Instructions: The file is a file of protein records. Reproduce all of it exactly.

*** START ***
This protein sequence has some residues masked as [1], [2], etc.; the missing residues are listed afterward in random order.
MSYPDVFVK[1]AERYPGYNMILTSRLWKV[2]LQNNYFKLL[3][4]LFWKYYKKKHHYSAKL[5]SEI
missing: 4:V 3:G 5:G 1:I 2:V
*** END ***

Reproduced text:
This protein sequence has some residues masked as [1], [2], etc.; the missing residues are listed afterward in random order.
MSYPDVFVK[1]AERYPGYNMILTSRLWKV[2]LQNNYFKLL[3][4]LFWKYYKKKHHYSAKL[5]SEI
missing: 4:V 3:G 5:G 1:I 2:V